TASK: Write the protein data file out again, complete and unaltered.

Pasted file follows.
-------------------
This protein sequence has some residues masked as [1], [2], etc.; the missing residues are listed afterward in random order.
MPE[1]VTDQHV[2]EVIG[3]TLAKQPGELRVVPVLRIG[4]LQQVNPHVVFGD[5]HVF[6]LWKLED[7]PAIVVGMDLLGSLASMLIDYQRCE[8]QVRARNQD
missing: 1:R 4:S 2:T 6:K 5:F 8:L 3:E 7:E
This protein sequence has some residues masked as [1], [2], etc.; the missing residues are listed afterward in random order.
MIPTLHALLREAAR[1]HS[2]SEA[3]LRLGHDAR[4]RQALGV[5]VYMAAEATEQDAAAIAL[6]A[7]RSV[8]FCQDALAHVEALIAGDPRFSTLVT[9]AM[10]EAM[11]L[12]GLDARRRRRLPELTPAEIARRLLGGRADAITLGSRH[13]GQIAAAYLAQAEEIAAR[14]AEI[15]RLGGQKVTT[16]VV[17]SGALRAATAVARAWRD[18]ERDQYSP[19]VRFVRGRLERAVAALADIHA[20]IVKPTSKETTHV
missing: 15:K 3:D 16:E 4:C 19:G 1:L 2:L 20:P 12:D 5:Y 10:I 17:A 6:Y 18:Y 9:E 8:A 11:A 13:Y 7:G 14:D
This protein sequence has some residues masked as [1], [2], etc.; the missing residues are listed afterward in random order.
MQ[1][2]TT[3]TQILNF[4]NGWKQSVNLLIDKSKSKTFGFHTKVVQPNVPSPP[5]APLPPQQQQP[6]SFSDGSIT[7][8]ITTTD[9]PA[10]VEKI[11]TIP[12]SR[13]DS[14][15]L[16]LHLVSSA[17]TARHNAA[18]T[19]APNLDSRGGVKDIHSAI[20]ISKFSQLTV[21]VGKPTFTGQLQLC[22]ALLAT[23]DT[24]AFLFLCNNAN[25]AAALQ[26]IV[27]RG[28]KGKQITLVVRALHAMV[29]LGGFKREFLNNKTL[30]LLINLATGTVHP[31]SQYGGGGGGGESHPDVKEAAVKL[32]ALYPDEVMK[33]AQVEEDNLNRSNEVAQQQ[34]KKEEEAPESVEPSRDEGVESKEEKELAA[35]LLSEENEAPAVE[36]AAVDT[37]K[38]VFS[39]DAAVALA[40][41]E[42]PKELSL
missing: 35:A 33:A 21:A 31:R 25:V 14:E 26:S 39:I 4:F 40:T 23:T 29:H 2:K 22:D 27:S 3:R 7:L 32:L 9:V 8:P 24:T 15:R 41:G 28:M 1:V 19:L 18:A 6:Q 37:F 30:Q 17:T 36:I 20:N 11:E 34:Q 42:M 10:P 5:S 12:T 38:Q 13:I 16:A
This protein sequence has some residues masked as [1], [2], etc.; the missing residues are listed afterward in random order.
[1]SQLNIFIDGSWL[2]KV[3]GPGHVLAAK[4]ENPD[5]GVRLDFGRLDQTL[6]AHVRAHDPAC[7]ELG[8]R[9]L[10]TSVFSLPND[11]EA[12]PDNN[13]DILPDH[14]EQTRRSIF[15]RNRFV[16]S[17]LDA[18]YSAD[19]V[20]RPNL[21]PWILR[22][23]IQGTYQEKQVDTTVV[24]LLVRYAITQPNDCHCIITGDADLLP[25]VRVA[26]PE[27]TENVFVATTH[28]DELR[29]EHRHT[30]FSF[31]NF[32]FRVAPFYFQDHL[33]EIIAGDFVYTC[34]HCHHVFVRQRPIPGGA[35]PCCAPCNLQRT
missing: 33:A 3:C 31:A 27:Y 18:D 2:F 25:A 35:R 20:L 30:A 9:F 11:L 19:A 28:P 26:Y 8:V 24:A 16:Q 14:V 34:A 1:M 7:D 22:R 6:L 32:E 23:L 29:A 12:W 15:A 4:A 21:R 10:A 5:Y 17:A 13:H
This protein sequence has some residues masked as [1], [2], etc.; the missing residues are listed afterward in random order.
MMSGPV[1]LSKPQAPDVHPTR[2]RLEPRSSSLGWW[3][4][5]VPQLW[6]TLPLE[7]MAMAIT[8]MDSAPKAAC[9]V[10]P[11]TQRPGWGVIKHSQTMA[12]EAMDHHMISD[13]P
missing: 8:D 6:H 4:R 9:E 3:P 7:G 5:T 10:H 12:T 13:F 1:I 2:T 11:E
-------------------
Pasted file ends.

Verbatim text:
This protein sequence has some residues masked as [1], [2], etc.; the missing residues are listed afterward in random order.
MPE[1]VTDQHV[2]EVIG[3]TLAKQPGELRVVPVLRIG[4]LQQVNPHVVFGD[5]HVF[6]LWKLED[7]PAIVVGMDLLGSLASMLIDYQRCE[8]QVRARNQD
missing: 1:R 4:S 2:T 6:K 5:F 8:L 3:E 7:E
This protein sequence has some residues masked as [1], [2], etc.; the missing residues are listed afterward in random order.
MIPTLHALLREAAR[1]HS[2]SEA[3]LRLGHDAR[4]RQALGV[5]VYMAAEATEQDAAAIAL[6]A[7]RSV[8]FCQDALAHVEALIAGDPRFSTLVT[9]AM[10]EAM[11]L[12]GLDARRRRRLPELTPAEIARRLLGGRADAITLGSRH[13]GQIAAAYLAQAEEIAAR[14]AEI[15]RLGGQKVTT[16]VV[17]SGALRAATAVARAWRD[18]ERDQYSP[19]VRFVRGRLERAVAALADIHA[20]IVKPTSKETTHV
missing: 15:K 3:D 16:E 4:C 19:G 1:L 2:L 20:P 12:D 5:Y 10:I 17:A 6:Y 18:Y 9:E 8:A 11:A 13:Y 7:G 14:D
This protein sequence has some residues masked as [1], [2], etc.; the missing residues are listed afterward in random order.
MQ[1][2]TT[3]TQILNF[4]NGWKQSVNLLIDKSKSKTFGFHTKVVQPNVPSPP[5]APLPPQQQQP[6]SFSDGSIT[7][8]ITTTD[9]PA[10]VEKI[11]TIP[12]SR[13]DS[14][15]L[16]LHLVSSA[17]TARHNAA[18]T[19]APNLDSRGGVKDIHSAI[20]ISKFSQLTV[21]VGKPTFTGQLQLC[22]ALLAT[23]DT[24]AFLFLCNNAN[25]AAALQ[26]IV[27]RG[28]KGKQITLVVRALHAMV[29]LGGFKREFLNNKTL[30]LLINLATGTVHP[31]SQYGGGGGGGESHPDVKEAAVKL[32]ALYPDEVMK[33]AQVEEDNLNRSNEVAQQQ[34]KKEEEAPESVEPSRDEGVESKEEKELAA[35]LLSEENEAPAVE[36]AAVDT[37]K[38]VFS[39]DAAVALA[40][41]E[42]PKELSL
missing: 35:A 33:A 21:A 31:R 25:V 14:E 26:S 39:I 4:F 40:T 23:T 29:H 2:K 22:D 27:S 3:R 7:L 32:L 9:V 8:P 24:T 15:R 41:G 28:M 1:V 19:L 18:A 6:Q 37:F 30:Q 17:T 36:I 20:N 11:E 34:Q 42:M 10:P 5:S 12:T 38:Q 13:I 16:A
This protein sequence has some residues masked as [1], [2], etc.; the missing residues are listed afterward in random order.
[1]SQLNIFIDGSWL[2]KV[3]GPGHVLAAK[4]ENPD[5]GVRLDFGRLDQTL[6]AHVRAHDPAC[7]ELG[8]R[9]L[10]TSVFSLPND[11]EA[12]PDNN[13]DILPDH[14]EQTRRSIF[15]RNRFV[16]S[17]LDA[18]YSAD[19]V[20]RPNL[21]PWILR[22][23]IQGTYQEKQVDTTVV[24]LLVRYAITQPNDCHCIITGDADLLP[25]VRVA[26]PE[27]TENVFVATTH[28]DELR[29]EHRHT[30]FSF[31]NF[32]FRVAPFYFQDHL[33]EIIAGDFVYTC[34]HCHHVFVRQRPIPGGA[35]PCCAPCNLQRT
missing: 33:A 3:C 31:A 27:Y 18:D 2:F 25:A 35:R 20:L 30:A 9:F 11:L 19:A 28:P 26:Y 8:V 24:A 16:Q 14:V 34:A 1:M 7:D 22:R 6:L 32:E 23:L 29:A 12:W 15:A 4:A 21:R 10:A 5:Y 17:A 13:H
This protein sequence has some residues masked as [1], [2], etc.; the missing residues are listed afterward in random order.
MMSGPV[1]LSKPQAPDVHPTR[2]RLEPRSSSLGWW[3][4][5]VPQLW[6]TLPLE[7]MAMAIT[8]MDSAPKAAC[9]V[10]P[11]TQRPGWGVIKHSQTMA[12]EAMDHHMISD[13]P
missing: 8:D 6:H 4:R 9:E 3:P 7:G 5:T 10:H 12:T 13:F 1:I 2:T 11:E